Musical Precision And Chaos Collide In Buke And Gase

Buke and Gase (Christian Dopping)
Buke and Gase (Christian Dopping)

There is something about the Brooklyn rock duo Buke and Gase that people find hard to pin down. Descriptions necessarily focus on the name, a reference to the band’s curious instrumentation: a revamped six-string baritone ukulele (buke) and a Frankensteinian bass-guitar amalgam (gase). The concept is eccentric, almost cute. But the music is something else entirely, a deafening, cathartic descent into the subconscious, both musical and emotional.

“We do have the conversations like, ‘Oh, we should try to do this or we should try to do that or I’m interested in this,’ but at the end of the day our music is really dictated by what we can play when we’re in a room together,” explained gase-player Aron Sanchez recently, reached by phone from the duo’s practice space in Hudson, New York. “And we write from improvisation, so it’s really about what’s happening in the moment when we are playing together. So we try to be more contrived with our songwriting—and it usually doesn’t work.”

Buke and Gase, who headline at Great Scott in Allston on Oct. 2, perform sitting down. In addition to playing the gase, which he designed and built, Sanchez uses his feet to operate a bass drum and electronic samples. His bandmate Arone Dyer sings, plays buke, and contributes her own foot-powered percussion and electronics. Both buke and gase are fed through amplifiers and sonically modified to the point of erasing any strummy or folksy associations the word “uke” might evoke, sounding instead like the snarling, electric progeny of rock ‘n' roll that they are. The group’s prog- and punk-inflected repertoire is made up of pop-length songs that consistently defy pop music standards. They change time and tempo, tracing a dissonant arc across syncopated blasts of noise while Dyer pushes her limber voice through extreme melodic excursions.

Buke and Gase’s music (pictured at top in a photo by Christian Dopping) hinges on a precise set of tandem operations, a kind of human Rube Goldberg machine: together, Dyer and Sanchez approximate a four-piece rock ensemble with a full percussion section and multiple stringed and keyed instruments. But their songwriting process is the opposite of structured.

“We don’t bring anything to this project from our own personal stash,” says Dyer, describing the duo’s improvisatory approach. Instead, they write songs together in the studio, improvising riffs while Dyer sings wordlessly or with phrases gleaned from her diary or a book. They record the sessions and then tinker with the results, fusing melodic motifs and revising lyrics, slowly whittling an idea down to a fine point.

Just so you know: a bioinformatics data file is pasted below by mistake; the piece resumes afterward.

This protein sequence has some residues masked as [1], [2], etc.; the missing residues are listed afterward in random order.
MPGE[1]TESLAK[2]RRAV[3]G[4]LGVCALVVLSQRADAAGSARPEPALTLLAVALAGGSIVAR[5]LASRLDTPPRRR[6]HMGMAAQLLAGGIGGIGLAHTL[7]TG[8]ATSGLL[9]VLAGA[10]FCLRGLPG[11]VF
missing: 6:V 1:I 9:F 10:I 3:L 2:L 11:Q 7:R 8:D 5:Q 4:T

Dyer and Sanchez formed Buke and Gase back in 2007 after playing together in the experimental rock band Hominid. In 2010 the band, then styled as “Buke and Gass,” released their first full-length effort, titled “Riposte.” “Riposte” throttled the group’s natural intensity into full gear, favoring monstrous downbeats and menacing minor keys.

The band’s 2013 album “General Dome” displays a slightly rounder edge, albeit one as hard and gleaming as polished stone. Though the songs on “General Dome” are just as likely as their predecessors to feature odd time signatures or lopsided hooks, they are more apt to sink into something resembling a groove. Dyer’s lyrics, as always, seem to skirt the edges of a nightmare; much as the music is born of an improvised process, so, too, do the words emerge from an unconscious place. “How you gonna wave/ Hello or goodbye/ When your hands are tied,” she sings in the album’s opening number, her voice flickering from reedy stridency to feathery softness and back.

For four months starting in March, Buke and Gase assigned themselves a creative challenge, posting a new song or compositional concept on their Soundcloud page every Monday. The idea, says Dyer, was “to release [ourselves] from the ideal of perfection. Because we tend to get really stuck wanting to make things sound exactly the way we imagine them sounding, and this was a way to get away from that need, or obsession.”

The pieces that emerged are strange and entrancing, and exhibit a noticeable electronic bent. Dyer experiments with effects on her voice, at times seeming to sing underwater or through a faulty phone connection. Sanchez explores the rhythmic possibilities of his latest invention, a kick drum that activates short bursts of electronic percussion.

The new music is built with slightly more palatable pop ambitions. “There’s different kinds of listeners. There’s listeners who are really listening and want something more from the music, and then there’s listeners who need it for vibe or emotion or background or something,” explains Sanchez. “And that’s where our music could be annoying.”

Yet even as Sanchez and Dyer purport to try to achieve a balance between satisfying, friendly sounds and a habitual experimental bent, the band is, at its heart, committed to subverting musical expectations. Buke and Gase’s new song experiments might sound somewhat more at home in a nightclub than their brethren, but they are still deliciously, off-puttingly bizarre. Melodies take zigzagging chromatic turns; insistent polyrhythms keep the listener from ever feeling too relaxed.

“We make music that we don’t want you to be able to predict,” remarks Dyer.

To which Sanchez replies, “Isn’t that how music should be?”

This article was originally published on September 25, 2014.


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